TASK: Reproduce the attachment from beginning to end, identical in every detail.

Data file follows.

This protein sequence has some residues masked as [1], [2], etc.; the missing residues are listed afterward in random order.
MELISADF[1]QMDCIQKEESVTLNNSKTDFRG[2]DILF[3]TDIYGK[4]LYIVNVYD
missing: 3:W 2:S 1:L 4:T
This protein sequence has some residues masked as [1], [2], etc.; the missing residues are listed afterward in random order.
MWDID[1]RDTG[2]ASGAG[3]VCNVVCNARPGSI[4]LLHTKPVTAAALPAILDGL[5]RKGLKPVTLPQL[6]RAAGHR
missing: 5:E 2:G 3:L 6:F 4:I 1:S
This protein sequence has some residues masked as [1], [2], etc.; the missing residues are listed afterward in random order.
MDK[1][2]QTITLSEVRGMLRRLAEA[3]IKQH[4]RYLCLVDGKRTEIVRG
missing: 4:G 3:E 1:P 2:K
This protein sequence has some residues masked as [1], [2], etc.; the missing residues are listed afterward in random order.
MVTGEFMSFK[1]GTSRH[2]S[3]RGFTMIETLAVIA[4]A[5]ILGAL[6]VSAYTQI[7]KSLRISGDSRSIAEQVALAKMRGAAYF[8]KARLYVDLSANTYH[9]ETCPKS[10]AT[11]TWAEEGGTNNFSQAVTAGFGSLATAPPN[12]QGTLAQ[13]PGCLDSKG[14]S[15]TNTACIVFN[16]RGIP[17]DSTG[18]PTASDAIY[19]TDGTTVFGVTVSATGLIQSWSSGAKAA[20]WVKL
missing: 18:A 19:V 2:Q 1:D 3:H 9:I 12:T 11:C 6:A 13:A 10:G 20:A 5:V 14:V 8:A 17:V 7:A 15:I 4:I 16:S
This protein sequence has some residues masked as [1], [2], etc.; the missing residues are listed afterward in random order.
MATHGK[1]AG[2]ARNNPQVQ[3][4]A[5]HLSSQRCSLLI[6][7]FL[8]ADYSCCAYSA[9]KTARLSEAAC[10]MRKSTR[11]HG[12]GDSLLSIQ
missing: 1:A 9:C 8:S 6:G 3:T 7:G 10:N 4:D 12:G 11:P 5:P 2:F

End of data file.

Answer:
This protein sequence has some residues masked as [1], [2], etc.; the missing residues are listed afterward in random order.
MELISADF[1]QMDCIQKEESVTLNNSKTDFRG[2]DILF[3]TDIYGK[4]LYIVNVYD
missing: 3:W 2:S 1:L 4:T
This protein sequence has some residues masked as [1], [2], etc.; the missing residues are listed afterward in random order.
MWDID[1]RDTG[2]ASGAG[3]VCNVVCNARPGSI[4]LLHTKPVTAAALPAILDGL[5]RKGLKPVTLPQL[6]RAAGHR
missing: 5:E 2:G 3:L 6:F 4:I 1:S
This protein sequence has some residues masked as [1], [2], etc.; the missing residues are listed afterward in random order.
MDK[1][2]QTITLSEVRGMLRRLAEA[3]IKQH[4]RYLCLVDGKRTEIVRG
missing: 4:G 3:E 1:P 2:K
This protein sequence has some residues masked as [1], [2], etc.; the missing residues are listed afterward in random order.
MVTGEFMSFK[1]GTSRH[2]S[3]RGFTMIETLAVIA[4]A[5]ILGAL[6]VSAYTQI[7]KSLRISGDSRSIAEQVALAKMRGAAYF[8]KARLYVDLSANTYH[9]ETCPKS[10]AT[11]TWAEEGGTNNFSQAVTAGFGSLATAPPN[12]QGTLAQ[13]PGCLDSKG[14]S[15]TNTACIVFN[16]RGIP[17]DSTG[18]PTASDAIY[19]TDGTTVFGVTVSATGLIQSWSSGAKAA[20]WVKL
missing: 18:A 19:V 2:Q 1:D 3:H 9:I 12:T 11:C 6:A 13:A 10:G 20:A 5:V 14:V 8:A 17:V 7:A 15:I 4:I 16:S
This protein sequence has some residues masked as [1], [2], etc.; the missing residues are listed afterward in random order.
MATHGK[1]AG[2]ARNNPQVQ[3][4]A[5]HLSSQRCSLLI[6][7]FL[8]ADYSCCAYSA[9]KTARLSEAAC[10]MRKSTR[11]HG[12]GDSLLSIQ
missing: 1:A 9:C 8:S 6:G 3:T 7:G 10:N 4:D 12:G 11:P 5:P 2:F